Microsoft and Google push for FCC’s public Wi-Fi for free networks

Microsoft and Google are working together to support the FCC’s free Wi-Fi proposal that might mean you could dump that monthly cellphone bill.

How sweet would it be to dump that monthly cellphone bill in favor of making calls over free Wi-Fi networks, so powerful it would be like “Wi-Fi on steroids”? Microsoft and Google are working together to support the FCC’s powerful Wi-Fi for free proposal. As a bonus, Super Wi-Fi is also “super for improving how we transmit and distribute energy in America.” However, as you might imagine, wireless carriers are fit to be tied and doing their best to put a stop to providing such free access.

Of course, it’s not the first time that the Microsoft-Google team — now there’s a phrase you don’t see very often — joined forces. In 2007, Microsoft, Google, Dell, Hewlett-Packard, Intel and Philips came together to give FCC officials a “free phone” prototype device built by Microsoft. The FCC later rejected the white space device. Microsoft had wanted to be named an administrator to rule the white spaces, but so did Google. Microsoft came up with Wi-Fi over narrow channels which the company called WiFi-NC last year. In February 2012, Microsoft, Google and hundreds of other nonprofit groups and companies urged Congress not to restrict the FCC’s authority to structure proposed spectrum auctions.

Now, the Washington Post, which has jumped on the “Chinese-hacked-us-too” bandwagon, reported that Google, Microsoft and other tech giants “say a free-for-all WiFi service would spark an explosion of innovations and devices that would benefit most Americans, especially the poor.”

The airwaves that FCC officials want to hand over to the public would be much more powerful than existing WiFi networks that have become common in households. They could penetrate thick concrete walls and travel over hills and around trees. If all goes as planned, free access to the Web would be available in just about every metropolitan area and in many rural areas.

The new WiFi networks would also have much farther reach, allowing for a driverless car to communicate with another vehicle a mile away or a patient’s heart monitor to connect to a hospital on the other side of town.

Meanwhile, AT&T, Verizon, T-Mobile and chip makers Intel and Qualcomm are lobbying hard against the FCC’s proposal. In fact, AT&T announced that it, Verizon and T-Mobile had entered into a memorandum of understanding with the Department of Defense “to test the viability of sharing 95 MHz of spectrum that is currently used by DoD and other federal agencies. This spectrum is located in the 1755 to 1850 MHz spectrum band, which NTIA has analyzed in great detail for potential clearing and sharing opportunities.” These wireless carrier companies are opposed to using the spectrum for free Wi-Fi to the public and insist that the airwaves should instead be sold to businesses.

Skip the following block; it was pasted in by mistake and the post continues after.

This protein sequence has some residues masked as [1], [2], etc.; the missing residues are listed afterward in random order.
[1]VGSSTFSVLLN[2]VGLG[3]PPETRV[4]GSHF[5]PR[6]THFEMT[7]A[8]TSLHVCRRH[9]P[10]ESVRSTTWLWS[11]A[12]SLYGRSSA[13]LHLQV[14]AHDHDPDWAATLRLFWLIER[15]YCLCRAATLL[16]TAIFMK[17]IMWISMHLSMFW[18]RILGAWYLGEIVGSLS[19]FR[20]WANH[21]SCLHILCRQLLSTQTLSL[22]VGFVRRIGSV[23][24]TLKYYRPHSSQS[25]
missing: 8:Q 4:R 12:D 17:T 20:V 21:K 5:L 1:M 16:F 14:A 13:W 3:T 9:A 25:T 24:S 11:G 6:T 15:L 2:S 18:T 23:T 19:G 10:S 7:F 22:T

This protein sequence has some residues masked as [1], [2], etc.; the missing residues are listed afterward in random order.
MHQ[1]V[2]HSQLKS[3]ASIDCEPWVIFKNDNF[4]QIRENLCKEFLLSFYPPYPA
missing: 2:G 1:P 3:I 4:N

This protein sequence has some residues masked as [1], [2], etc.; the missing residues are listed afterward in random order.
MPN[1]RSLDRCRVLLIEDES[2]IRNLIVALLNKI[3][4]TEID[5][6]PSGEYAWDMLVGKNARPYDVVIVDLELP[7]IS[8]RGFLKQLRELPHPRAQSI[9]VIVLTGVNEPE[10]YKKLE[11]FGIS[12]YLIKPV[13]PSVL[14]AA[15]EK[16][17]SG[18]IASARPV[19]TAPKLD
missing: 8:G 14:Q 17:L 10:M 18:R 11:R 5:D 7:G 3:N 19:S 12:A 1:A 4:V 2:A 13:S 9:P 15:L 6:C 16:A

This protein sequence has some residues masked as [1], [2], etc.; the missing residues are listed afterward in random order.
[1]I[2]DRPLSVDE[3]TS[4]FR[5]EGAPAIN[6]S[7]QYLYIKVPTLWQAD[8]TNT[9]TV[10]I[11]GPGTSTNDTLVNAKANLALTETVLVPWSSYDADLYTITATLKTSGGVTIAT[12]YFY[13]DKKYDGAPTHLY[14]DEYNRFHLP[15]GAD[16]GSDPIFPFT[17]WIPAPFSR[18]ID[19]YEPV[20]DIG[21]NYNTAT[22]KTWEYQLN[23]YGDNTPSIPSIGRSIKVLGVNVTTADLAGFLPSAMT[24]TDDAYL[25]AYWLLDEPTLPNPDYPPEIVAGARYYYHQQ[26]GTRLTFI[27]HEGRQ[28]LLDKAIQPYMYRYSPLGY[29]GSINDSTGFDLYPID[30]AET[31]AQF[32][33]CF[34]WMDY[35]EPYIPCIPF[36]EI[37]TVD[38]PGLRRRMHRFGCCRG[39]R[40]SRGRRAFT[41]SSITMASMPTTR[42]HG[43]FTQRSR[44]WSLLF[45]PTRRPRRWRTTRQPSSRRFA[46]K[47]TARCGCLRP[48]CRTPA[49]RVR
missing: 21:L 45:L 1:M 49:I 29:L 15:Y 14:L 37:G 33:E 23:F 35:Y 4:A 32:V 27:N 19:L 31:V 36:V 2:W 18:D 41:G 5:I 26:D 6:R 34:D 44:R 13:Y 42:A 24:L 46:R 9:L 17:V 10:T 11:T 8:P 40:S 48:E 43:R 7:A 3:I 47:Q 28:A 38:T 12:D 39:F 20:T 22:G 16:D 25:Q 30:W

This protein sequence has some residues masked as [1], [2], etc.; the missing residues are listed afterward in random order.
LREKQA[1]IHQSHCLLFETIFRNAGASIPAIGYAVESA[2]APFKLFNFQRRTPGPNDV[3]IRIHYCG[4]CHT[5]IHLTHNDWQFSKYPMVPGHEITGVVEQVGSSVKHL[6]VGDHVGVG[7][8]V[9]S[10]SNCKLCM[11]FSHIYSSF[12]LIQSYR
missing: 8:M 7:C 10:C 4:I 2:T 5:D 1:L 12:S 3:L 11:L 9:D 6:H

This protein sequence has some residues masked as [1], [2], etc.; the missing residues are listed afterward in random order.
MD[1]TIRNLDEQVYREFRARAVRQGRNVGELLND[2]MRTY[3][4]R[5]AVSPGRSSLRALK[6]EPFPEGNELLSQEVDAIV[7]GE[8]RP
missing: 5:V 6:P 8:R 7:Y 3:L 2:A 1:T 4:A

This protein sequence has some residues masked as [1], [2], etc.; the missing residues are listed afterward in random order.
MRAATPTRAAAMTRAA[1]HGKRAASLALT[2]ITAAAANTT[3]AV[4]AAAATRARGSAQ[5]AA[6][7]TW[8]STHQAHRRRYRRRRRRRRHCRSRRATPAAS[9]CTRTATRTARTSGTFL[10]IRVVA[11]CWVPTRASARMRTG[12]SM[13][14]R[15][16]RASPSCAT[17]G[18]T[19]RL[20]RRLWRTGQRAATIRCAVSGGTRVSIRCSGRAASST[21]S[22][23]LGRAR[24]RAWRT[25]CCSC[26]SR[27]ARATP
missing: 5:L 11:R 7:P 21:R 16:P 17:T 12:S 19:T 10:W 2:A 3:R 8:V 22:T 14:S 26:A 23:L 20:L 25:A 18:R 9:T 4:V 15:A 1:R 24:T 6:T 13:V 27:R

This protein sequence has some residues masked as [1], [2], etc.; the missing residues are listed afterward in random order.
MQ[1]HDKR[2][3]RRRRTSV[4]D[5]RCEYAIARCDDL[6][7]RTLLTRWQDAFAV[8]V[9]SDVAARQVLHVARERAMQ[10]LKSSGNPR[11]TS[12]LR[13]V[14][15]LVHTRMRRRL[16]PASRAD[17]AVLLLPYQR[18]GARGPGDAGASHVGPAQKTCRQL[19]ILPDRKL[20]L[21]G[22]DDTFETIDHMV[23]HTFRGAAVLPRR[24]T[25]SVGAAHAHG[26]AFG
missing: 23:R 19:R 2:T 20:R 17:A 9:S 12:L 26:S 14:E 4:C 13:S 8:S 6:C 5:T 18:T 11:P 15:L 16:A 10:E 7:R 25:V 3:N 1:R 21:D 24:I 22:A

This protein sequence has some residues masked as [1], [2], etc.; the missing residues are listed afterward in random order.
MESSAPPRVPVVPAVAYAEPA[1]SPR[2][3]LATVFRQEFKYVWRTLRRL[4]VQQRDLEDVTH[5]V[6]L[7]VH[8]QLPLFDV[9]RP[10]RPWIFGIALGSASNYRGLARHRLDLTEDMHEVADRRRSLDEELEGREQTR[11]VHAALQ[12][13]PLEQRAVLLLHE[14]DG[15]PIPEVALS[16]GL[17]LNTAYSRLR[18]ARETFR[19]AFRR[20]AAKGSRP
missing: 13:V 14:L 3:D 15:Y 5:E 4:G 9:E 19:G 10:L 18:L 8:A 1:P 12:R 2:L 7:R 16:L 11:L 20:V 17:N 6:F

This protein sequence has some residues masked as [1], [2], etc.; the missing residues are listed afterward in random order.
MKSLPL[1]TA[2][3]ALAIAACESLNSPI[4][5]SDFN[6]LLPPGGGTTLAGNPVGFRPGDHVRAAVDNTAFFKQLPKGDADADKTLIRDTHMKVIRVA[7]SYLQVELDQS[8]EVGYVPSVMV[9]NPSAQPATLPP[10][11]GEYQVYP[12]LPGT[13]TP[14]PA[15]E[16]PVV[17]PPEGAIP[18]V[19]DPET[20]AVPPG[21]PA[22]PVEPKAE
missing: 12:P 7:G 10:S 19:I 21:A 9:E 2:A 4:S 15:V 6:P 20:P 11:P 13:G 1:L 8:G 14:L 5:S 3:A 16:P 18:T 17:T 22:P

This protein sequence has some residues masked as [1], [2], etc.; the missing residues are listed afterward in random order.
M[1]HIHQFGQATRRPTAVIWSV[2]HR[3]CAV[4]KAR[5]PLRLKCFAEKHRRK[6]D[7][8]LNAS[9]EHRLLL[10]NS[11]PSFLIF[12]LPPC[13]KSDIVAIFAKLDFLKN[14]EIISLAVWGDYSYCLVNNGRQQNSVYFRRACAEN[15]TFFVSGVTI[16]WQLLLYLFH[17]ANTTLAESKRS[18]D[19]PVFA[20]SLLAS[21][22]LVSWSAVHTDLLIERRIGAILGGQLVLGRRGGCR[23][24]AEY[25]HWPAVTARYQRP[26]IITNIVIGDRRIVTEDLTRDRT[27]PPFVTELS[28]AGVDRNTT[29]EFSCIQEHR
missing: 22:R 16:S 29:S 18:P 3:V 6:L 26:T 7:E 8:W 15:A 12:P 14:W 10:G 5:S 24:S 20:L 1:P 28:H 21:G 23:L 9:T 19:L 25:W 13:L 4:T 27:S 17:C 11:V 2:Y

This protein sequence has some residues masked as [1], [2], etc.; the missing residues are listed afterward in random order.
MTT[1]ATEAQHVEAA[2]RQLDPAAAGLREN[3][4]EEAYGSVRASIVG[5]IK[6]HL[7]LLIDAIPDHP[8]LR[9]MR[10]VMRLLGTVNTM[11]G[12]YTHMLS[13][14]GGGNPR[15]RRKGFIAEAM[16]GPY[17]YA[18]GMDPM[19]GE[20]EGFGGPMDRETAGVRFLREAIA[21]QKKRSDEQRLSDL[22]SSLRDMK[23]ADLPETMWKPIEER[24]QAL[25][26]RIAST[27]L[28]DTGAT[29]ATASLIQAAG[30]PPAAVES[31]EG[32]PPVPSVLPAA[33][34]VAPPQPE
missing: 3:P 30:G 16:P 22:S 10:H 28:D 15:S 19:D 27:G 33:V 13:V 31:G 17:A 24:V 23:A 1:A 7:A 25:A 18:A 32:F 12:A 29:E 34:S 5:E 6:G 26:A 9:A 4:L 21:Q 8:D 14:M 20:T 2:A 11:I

But FCC Chairman Julius Genachowski has designed the free Wi-Fi plan. If you are interested, you can read Genachowski’s Presentation on White Spaces for Wireless Broadband and Genachowski’s remarks to the President’s Council of Advisors on Science & Technology. He told the Washington Post, “Freeing up unlicensed spectrum is a vibrantly free-market approach that offers low barriers to entry to innovators developing the technologies of the future and benefits consumers.”

As Neowin pointed out, Microsoft and Google want more devices connecting to their cloud services such as Microsoft’s new Office 365, dubbed as “Your complete office in the cloud.”

It would seem as if law enforcement would be vehemently opposed to such free Wi-Fi. After all, law enforcement has a gold mine when it comes to spying via wireless carriers. In 2011, the cops collected a staggering 1.3 million customer records. Innocent Americans get caught in dragnet surveillance via cell tower dumps. The ACLU has warned that location tracking is out of control. Additionally, the ACLU uncovered “new” law enforcement/mobile carrier spying deals, such as “voicemail cloning, copying existing voicemail to a different account, resetting voicemail PIN, or the Verizon smorgasbord for law enforcement mobile/landline spying.” It seems the feds hope to replace warrantless GPS tracking with warrantless cell phone surveillance. But on the other hand, even with free and powerful wireless networks, cell phones wouldn’t go away entirely.

Besides, as it stands now with ECPA, the cloud is the cloud and any info stored there is not private, but is a favorite surveillance hunting ground used by law enforcement. Also, keep in mind that when an online service is “free,” it is because you are the product. Just the same, let’s hope the Microsoft/Google “team force” can help bring on the free Wi-Fi on steroids!

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